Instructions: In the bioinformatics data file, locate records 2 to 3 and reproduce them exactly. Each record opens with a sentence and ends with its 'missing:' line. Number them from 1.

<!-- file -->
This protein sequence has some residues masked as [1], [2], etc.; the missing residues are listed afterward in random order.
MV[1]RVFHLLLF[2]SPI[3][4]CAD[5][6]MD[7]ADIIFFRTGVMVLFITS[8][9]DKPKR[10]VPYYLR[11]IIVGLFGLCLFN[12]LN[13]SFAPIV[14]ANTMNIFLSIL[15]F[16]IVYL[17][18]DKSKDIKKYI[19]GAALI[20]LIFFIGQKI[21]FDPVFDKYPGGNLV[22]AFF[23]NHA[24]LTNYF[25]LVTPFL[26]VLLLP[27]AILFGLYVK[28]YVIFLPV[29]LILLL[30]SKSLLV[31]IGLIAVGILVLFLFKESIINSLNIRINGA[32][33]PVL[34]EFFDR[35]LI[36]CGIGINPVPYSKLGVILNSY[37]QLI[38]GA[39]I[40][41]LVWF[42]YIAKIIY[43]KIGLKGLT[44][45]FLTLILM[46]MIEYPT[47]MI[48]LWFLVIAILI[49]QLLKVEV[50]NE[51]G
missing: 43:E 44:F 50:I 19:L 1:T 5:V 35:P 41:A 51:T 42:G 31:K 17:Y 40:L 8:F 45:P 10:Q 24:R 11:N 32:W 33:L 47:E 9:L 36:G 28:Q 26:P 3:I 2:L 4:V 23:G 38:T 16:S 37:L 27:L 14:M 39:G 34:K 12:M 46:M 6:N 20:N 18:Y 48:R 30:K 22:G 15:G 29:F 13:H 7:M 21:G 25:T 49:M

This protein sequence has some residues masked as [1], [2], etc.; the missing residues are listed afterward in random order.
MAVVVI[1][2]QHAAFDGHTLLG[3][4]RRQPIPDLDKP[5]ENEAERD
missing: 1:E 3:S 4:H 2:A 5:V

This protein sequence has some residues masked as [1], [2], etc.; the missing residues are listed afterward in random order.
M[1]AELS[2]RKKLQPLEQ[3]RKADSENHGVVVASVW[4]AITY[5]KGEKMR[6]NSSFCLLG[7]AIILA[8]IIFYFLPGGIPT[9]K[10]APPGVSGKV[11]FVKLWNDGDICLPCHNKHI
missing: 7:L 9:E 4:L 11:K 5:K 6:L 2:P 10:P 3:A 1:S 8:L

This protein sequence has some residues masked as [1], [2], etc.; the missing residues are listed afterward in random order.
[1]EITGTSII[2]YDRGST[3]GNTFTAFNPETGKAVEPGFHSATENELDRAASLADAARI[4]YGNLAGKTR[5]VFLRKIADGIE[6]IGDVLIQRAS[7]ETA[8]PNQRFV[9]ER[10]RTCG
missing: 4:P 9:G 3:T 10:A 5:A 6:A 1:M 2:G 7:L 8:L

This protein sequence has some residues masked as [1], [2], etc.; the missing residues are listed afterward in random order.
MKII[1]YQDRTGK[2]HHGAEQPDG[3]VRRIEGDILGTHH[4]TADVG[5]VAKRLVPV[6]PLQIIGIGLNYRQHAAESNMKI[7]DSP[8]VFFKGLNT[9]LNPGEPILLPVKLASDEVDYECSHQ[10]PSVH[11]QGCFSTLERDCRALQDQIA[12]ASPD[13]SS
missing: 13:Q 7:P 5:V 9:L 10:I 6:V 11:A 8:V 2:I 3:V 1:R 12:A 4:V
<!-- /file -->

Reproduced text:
This protein sequence has some residues masked as [1], [2], etc.; the missing residues are listed afterward in random order.
MAVVVI[1][2]QHAAFDGHTLLG[3][4]RRQPIPDLDKP[5]ENEAERD
missing: 1:E 3:S 4:H 2:A 5:V

This protein sequence has some residues masked as [1], [2], etc.; the missing residues are listed afterward in random order.
M[1]AELS[2]RKKLQPLEQ[3]RKADSENHGVVVASVW[4]AITY[5]KGEKMR[6]NSSFCLLG[7]AIILA[8]IIFYFLPGGIPT[9]K[10]APPGVSGKV[11]FVKLWNDGDICLPCHNKHI
missing: 7:L 9:E 4:L 11:K 5:K 6:L 2:P 10:P 3:A 1:S 8:L